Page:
Customer satisfaction is a leading reason why consumers choose to work or not to work with a business. Lack of respect or courtesy between your employee and customers can be detrimental to or even kill a sale. For the optimal customer experience, employers need to teach employees to implement compassionate communication. Respectful dialogue between employers, employees, and clients involves using language that encourages compassion. Both employers and employees need to implement four concepts in order to facilitate effective conversations with their customers to keep them coming back! Here are the four concepts on how to have better communication within your small business.
1. Observation. It is important for the customer to let the employee know how they interpret a given situation, and vice versa. Observations should be expressed objectively and honestly. It is imperative that employees avoid using evaluative language when explaining their observations in order to avoid coming off as accusatory towards the customer. An employee might say to a customer for instance, “I sent you an email with an update on the status of your account, but I never received a response from you.” This statement is factual and refrains from involving emotions. Employees need to be able to be honest with a customer, without letting their emotions affect their language. They also need to listen to the customer’s observations willingly, and respond with empathy and understanding.
2. Needs. Needs are shared desires that every person possesses. Both employees and clients have needs, and employees should therefore use needs as a way to relate to their customer. A need can be as simple as food, water, and shelter, or as profound as independence, dignity, and respect. For example, an employee can recognize that everyone shares the need to be understood and treated with respect. Once the employee recognizes that they share this need with the client, they will be more inclined to listen to the customer, and think about the situation from their perspective.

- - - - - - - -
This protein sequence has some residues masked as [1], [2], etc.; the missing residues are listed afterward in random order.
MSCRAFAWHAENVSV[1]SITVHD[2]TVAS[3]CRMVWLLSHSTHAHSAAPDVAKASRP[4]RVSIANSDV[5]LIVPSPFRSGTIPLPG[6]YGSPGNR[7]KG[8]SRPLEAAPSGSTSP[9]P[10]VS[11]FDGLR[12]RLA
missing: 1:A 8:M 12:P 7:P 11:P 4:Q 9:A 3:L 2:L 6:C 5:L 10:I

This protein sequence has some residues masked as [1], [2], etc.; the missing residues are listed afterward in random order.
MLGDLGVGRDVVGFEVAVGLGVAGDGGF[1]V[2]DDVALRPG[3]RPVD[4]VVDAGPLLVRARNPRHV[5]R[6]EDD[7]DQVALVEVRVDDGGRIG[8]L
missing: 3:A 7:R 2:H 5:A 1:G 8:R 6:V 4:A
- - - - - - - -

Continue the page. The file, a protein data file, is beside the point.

3. Feelings. When needs are not met they invoke feelings. Feelings are powerful sensations that employees need to identify. When a customer expresses their feelings, they are expressing that they had a need that the company did not fulfill. The employee therefore should work to understand the customer’s feelings and empathize with them in order to figure out what the customer needs are. A customer may tell an employee, “I’m feeling confused and excluded because your email was not written in language that I can understand”. The employee should recognize in this situation that the customer has needs to feel included, and that they should work to make their language more comprehensive for the customer. Feelings should not be seen as the beginning of an issue but as an opportunity to resolve an issue.
4. Requests. When employees use expressive or honest language, they should always follow it with a request. For example, an employee may be frustrated with a customer and say, “I was unable to finish your project because I did not have the right materials. Will you meet with me to discuss what should be included in the final product?” Employees should use requests to fulfill and directly address the client’s needs. Requests should be specific and should not involve any evaluative language. Employees can use requests as a way of moving forward with the client, and also to avoid further complications.
Teach your staff to pay attention to the four concepts of Compassionate Communication. The sooner they are comfortable with expressing openly to their clients and able to understand what they are feeling, they will be able to fulfill their needs and minimize future conflicts.
About the author: Rick Goodfriend has been teaching communication skills to business audiences at corporate events, trainings, and educational forums for over a decade. He is the author of the book “I Hear You But…” Mr. Goodfriend is also founder of World Empathy Day, designed to increase peaceful communication, connection with self and others, forgiveness and acceptance.
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